“I used to play football at the state level,” Ahuja told Re:Set. “I had very cheap studs, so I asked my parents to buy me Nike ones which were around ₹5,000 ($66 USD). They told me ‘If you can show me the dedication by sticking to football for a year, we’ll buy them for you.’ The same should apply to gaming. If you see your kid being passionate and working hard to get better, help them.”
Moreover, sitting on a chair for hours with hands glued to the mouse isn’t the only game in town. Like any sporting event, esports are broadcasted live, meme’d, reviewed and critiqued. If you’re into analysis, you can commentate on the matches live or write for esports websites. You can even take part in the physical space of producing the events, as more and more esports are taking place inside large stadiums with thousands of fans. Some have gotten so big in the gaming content scene that Netflix now pays them to react to videos about their films. It’s now a fast growing industry with thousands of jobs. And by the looks of it, more are on the way.
“If you see your kid being passionate and working hard to get better, help them.”
21-year-old Manasvi Dalvi, for example, is a law student, but has been making steady income by streaming games on YouTube and commentating during gaming events. But things weren’t as simple as just plugging in a mic, as she too had to go through the rigamarole of convincing parents even in a city as urbanized as Mumbai.
She was in grade 9 when she signed up as a volunteer for a LAN (where computers or consoles are connected together in one physical space via a local area network) event, but her parents didn’t let her go. She believes that if she had gone to that event and others like that when she was young, she would’ve learnt things and made contacts.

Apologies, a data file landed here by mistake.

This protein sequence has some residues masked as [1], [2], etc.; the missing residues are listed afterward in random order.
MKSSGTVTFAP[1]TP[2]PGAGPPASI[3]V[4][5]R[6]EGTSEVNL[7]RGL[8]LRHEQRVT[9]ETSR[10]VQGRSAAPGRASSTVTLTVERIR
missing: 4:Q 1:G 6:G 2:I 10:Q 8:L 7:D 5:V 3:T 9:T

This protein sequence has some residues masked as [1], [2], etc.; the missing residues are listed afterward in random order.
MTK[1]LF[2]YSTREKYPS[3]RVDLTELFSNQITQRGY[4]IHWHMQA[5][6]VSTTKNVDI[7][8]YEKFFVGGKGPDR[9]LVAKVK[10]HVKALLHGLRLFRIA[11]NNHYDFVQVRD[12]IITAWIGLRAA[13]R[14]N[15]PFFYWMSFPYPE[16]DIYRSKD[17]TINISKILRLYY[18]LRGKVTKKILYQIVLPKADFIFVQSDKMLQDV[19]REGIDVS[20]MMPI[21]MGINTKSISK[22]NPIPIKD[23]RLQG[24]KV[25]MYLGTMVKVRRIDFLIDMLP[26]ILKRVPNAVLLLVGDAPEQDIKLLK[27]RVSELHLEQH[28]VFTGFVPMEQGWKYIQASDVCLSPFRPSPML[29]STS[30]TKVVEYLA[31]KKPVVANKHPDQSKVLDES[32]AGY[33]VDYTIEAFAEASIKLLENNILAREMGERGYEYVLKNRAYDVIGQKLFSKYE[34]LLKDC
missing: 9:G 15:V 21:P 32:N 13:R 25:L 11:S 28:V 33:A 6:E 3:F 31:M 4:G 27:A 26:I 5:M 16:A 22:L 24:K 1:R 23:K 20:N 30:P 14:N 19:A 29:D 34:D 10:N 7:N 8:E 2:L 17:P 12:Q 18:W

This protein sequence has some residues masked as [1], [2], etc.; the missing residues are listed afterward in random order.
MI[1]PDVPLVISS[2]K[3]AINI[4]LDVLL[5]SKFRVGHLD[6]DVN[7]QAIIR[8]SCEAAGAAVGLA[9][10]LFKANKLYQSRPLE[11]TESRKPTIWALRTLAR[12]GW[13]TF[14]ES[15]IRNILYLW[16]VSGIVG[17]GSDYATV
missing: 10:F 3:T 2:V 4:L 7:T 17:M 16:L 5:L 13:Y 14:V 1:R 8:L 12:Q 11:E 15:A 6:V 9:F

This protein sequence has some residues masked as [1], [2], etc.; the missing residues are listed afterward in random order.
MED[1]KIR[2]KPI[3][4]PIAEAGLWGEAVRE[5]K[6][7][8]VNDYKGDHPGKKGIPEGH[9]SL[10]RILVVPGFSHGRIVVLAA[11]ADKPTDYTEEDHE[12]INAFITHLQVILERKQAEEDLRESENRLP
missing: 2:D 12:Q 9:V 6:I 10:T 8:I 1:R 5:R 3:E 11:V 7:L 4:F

“Parents should find out about all the opportunities the industry is creating. It’s simple Google searches.” Dalvi told Re:Set. “If your kid is passionate about gaming, why don’t you try to educate yourself, like you would in cricket coaching? Just go to events with your kids, see how passionate their fan bases are.”
Dalvi’s mother, a nurse in a private hospital, recently recovered from COVID-19.
“We were all exposed to the virus, and were waiting for results of our tests,” she explained. “I thought I was going to die, my parents were going to die. I had zero interest in anything else, but out of habit, I just started playing. After that my mind diverted from crying in the corner which I was doing five minutes before that.”
“However bad you’re feeling, bantering with teammates alleviated that stress,” she added.
Dalvi realized she enjoyed streaming more after volunteering for gaming events when she was a teenager. After some time, she convinced her parents to chip in for headsets, a mic, and an updated internet connection.
“Just trust your kids,” she told Re:Set. “Help them with equipment just like you would with books to study for engineering exams. Both are basic tools required for future career prospects.”